Connecticut seeks to ban out-of-state marijuana advertising | Daily news alerts
HARTFORD — The state of Connecticut moved closer on Tuesday to imposing tougher restrictions on marijuana advertising, including banning ads from cross-border cannabis retail establishments, such as the billboards that have popped up along the state border with Massachusetts.
A bill has been approved by the House of Representatives, by a vote of 98 to 48, that prevents anyone without a cannabis-related license in Connecticut from advertising cannabis product and services in the state. The same bill also prohibits Connecticut licensees from using images of the cannabis plant as well as advertising on a lighted billboard between 6 a.m. and 11 p.m. and advertising at less than 1,500 meters from a school or a church.
These new restrictions would be in addition to the state’s original cannabis advertising rules that were in the legalization law passed last year. While residents over the age of 21 can legally possess up to 1.5 ounces (42.5 grams) of marijuana in Connecticut, recreational cannabis retail establishments are not expected to begin operating in the state. before the end of 2022 at the earliest.
Rep. Mike D’Agostino, D-Hamden, said Democratic and Republican lawmakers, especially those representing border towns, approached the General Assembly’s General Laws Committee this year and said, “Listen, I’m sick of seeing these billboards with cannabis leaves spread everywhere within 1500 yards of a school or church or whatever can’t we do something more to this subject ? “
Rather than an outright ban on advertising, which would raise constitutional issues, D’Agostino said the legislation provides for “very reasonable time, place and manner restrictions” while also requiring those who advertising to hold Connecticut licenses.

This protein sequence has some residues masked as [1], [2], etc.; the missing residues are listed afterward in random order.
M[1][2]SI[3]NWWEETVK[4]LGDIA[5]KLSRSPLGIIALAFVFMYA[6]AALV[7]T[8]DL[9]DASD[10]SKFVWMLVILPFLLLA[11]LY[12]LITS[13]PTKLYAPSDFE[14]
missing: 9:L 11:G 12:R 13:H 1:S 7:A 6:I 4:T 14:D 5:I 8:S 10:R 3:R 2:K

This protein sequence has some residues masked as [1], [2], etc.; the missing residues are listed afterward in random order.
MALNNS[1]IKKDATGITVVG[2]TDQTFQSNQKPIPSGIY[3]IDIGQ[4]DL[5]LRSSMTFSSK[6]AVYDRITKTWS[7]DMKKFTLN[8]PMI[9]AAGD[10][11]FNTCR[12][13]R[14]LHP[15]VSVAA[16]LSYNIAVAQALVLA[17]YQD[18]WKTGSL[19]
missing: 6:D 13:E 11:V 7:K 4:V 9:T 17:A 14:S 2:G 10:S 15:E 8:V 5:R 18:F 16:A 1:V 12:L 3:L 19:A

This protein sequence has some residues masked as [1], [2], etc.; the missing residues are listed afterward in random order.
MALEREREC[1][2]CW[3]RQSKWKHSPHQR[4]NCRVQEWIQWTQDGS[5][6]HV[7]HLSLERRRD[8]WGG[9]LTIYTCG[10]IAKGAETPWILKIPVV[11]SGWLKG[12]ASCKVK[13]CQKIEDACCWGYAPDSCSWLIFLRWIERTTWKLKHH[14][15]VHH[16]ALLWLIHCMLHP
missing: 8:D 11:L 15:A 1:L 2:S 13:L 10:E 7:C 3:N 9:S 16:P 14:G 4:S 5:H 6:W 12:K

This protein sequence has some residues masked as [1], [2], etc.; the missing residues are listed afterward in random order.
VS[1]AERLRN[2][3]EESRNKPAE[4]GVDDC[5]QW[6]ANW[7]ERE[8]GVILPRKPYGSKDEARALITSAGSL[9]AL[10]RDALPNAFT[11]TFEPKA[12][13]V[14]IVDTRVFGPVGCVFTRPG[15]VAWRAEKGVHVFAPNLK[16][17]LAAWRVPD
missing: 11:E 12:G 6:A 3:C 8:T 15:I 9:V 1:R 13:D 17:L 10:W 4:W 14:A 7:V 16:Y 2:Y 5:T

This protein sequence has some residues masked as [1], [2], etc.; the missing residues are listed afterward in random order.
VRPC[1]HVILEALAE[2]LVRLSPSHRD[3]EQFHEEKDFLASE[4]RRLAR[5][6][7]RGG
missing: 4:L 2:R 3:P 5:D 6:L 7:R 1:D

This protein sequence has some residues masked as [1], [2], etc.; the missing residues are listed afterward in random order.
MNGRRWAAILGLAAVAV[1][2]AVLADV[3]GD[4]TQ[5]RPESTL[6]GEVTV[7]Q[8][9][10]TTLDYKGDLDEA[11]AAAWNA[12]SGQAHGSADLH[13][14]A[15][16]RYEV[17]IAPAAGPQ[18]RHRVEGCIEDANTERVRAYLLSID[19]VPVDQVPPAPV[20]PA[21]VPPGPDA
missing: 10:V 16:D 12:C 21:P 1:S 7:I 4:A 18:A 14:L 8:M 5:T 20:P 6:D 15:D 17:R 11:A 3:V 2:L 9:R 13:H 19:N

The bill, which now awaits Senate action, marks the first of what lawmakers have predicted as regular updates to Connecticut law.
“We haven’t even begun to see the impact of this,” said House Minority Leader Vincent Candelora, R-North Branford, who opposed the marijuana legalization bill. of last year, predicting that it will have a negative impact on children.
The same bill also tightens the rules around the “gift” of marijuana. Some lawmakers have raised concerns about cannabis bazaars, where people “barter” for marijuana, essentially bypassing the state’s regulated market, D’Agostino said. Attendees can pay an entry fee to enter one of these events or purchase an item, such as a t-shirt, to obtain marijuana.
D’Agostino pointed out that lawmakers are not prohibiting people from gifting someone marijuana, but rather trying to reign in that trade.
“You can give gifts to your friends and family. You can have a brownie party at your house,” D’Agostino said.
The issue has been controversial among marijuana advocates, some of whom recently staged a protest on the grounds of the state Capitol where they handed out marijuana cigarettes. Some said the donation events had personal benefits, especially for people with anxiety issues who might not be able to buy marijuana otherwise.
The bill also allows medical assistants to prescribe medical marijuana in Connecticut. Additionally, beginning in fiscal year 2024, the bill eliminates registration and renewal fees for medical marijuana patients. They usually total around $200.
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